MARTINSVILLE, VA. (April 3, 2004) -- Ricky Craven smiles a lot ... that's just the way he is, but mention Martinsville Speedway and that smile grows. "I love the place. I think it's such an important part of what we do. It's an event...
MARTINSVILLE, VA. (April 3, 2004) -- Ricky Craven smiles a lot ... that's just the way he is, but mention Martinsville Speedway and that smile grows.
"I love the place. I think it's such an important part of what we do. It's an event that twice a year I get very excited about, not just about attending, but about winning," Craven said recently as he looked forward to the Advance Auto Parts 500 NASCAR NEXTEL Cup Series race at Martinsville on April 18.
"I think we've got another grandfather clock in our future."
Craven took one of Martinsville Speedway's traditional grandfather clock trophies home in the fall of 2001 after he captured the SUBWAY 500. That win help solidify his love affair with the demanding .526-mile track. It was his first NASCAR NEXTEL Cup Series win, a win that came after a long struggle back from injuries.
"I've actually been there (Martinsville Speedway) enough that it's sort of like home. It's very comfortable for me," said Craven. "It's one of the places that hasn't changed a lot. They've done a great job of maintaining or preserving the Martinsville look or the Martinsville short-track image and at the same time done a good job of creating all the excitement needed for racing in the 2000s.
"It's a fun place to race. I can't imagine anybody not enjoying racing at Martinsville because sometime in your life you have to have raced at a half-mile flat track somewhere. And you know its fun to go back to a throwback to the old days where you lean on each other, get knocked around a little bit, use the front bumper a little bit."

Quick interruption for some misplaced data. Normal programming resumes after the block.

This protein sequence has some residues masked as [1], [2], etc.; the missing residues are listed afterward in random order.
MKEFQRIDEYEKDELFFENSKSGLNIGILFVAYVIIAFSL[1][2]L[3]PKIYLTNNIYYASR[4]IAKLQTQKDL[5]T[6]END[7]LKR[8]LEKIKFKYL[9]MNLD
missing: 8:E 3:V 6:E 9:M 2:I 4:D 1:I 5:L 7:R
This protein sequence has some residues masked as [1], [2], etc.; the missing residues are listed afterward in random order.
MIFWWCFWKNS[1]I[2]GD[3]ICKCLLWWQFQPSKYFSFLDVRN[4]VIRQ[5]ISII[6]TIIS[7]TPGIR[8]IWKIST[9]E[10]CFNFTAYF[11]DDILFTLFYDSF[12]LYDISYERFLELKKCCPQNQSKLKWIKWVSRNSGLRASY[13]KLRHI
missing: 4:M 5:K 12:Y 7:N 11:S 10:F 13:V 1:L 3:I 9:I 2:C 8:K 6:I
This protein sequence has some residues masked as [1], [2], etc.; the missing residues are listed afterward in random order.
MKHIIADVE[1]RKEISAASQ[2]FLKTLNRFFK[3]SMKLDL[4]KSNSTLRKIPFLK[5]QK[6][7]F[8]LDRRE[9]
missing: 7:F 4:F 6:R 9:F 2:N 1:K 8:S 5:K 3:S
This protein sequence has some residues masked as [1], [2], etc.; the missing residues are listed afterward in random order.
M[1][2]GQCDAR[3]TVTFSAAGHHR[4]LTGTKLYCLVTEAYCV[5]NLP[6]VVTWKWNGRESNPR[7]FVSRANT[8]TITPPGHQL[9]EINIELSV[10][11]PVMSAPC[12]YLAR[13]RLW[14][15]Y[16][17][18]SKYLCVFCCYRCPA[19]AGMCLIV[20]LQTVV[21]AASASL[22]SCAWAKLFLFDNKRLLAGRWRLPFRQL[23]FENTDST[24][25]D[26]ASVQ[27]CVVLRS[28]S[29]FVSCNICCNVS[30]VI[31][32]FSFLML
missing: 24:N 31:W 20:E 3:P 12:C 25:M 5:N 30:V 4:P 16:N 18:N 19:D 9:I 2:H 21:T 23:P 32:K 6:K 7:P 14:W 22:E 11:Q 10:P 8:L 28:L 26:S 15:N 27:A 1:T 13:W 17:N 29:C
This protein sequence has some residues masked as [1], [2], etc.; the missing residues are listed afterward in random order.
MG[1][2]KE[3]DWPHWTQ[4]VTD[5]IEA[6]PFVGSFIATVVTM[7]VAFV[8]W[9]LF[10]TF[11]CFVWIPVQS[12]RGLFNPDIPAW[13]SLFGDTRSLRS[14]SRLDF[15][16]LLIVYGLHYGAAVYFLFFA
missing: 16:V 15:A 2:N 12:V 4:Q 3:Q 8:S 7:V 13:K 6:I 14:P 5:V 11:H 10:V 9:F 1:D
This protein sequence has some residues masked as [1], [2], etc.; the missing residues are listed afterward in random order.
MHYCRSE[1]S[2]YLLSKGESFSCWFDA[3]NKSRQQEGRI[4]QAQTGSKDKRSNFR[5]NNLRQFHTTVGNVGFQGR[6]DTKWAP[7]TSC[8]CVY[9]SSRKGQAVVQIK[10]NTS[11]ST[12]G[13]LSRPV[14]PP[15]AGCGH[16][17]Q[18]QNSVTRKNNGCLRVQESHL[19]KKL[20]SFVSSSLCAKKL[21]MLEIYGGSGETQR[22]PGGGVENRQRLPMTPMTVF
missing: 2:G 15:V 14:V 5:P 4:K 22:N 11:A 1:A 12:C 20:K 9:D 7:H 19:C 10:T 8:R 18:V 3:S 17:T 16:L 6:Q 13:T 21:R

Beating and banging is part of the Martinsville tradition. Craven and Dale Jarrett did a little of it during Craven's winning run in 2001. And he says some of the rough stuff is expected. The key is understanding where to draw the line.
"I think we all understand there is a certain etiquette in this sport and it's governed by the flagman or whoever controls the race," explained Craven. "But beyond the green, white and checkered, there's a black flag and you never want to expose yourself to that. Before you get to that point, it's really about racing someone the way you would want them to race you.
"But there is a big difference in making contact and throwing a few jabs and taking one another out. I've got no problem with going toe-to-toe, bumping, beating, however you want to describe it as long as you don't take someone out. This is a track and a race that will provide plenty of entertainment and excitement without anyone trying. There needs to be no rehearsal, no pre-game, just go out and try and run as hard as you can for 500 laps."
Tickets for both the Advance Auto Parts 500 on Sunday, April 18, and the Kroger 250, on Saturday, April 17, are on sale and can be purchased by calling 1.877.RACE.TIX. Martinsville Speedway's ticket office is now open seven days a week, from 9 a.m. to 7 p.m. daily; from 9 a.m. to 3 p.m. on Saturday; and from 1 p.m. to 4 p.m. on Sunday.
Advance Auto Parts 500 tickets may also be purchased online at www.martinsvillespeedway.com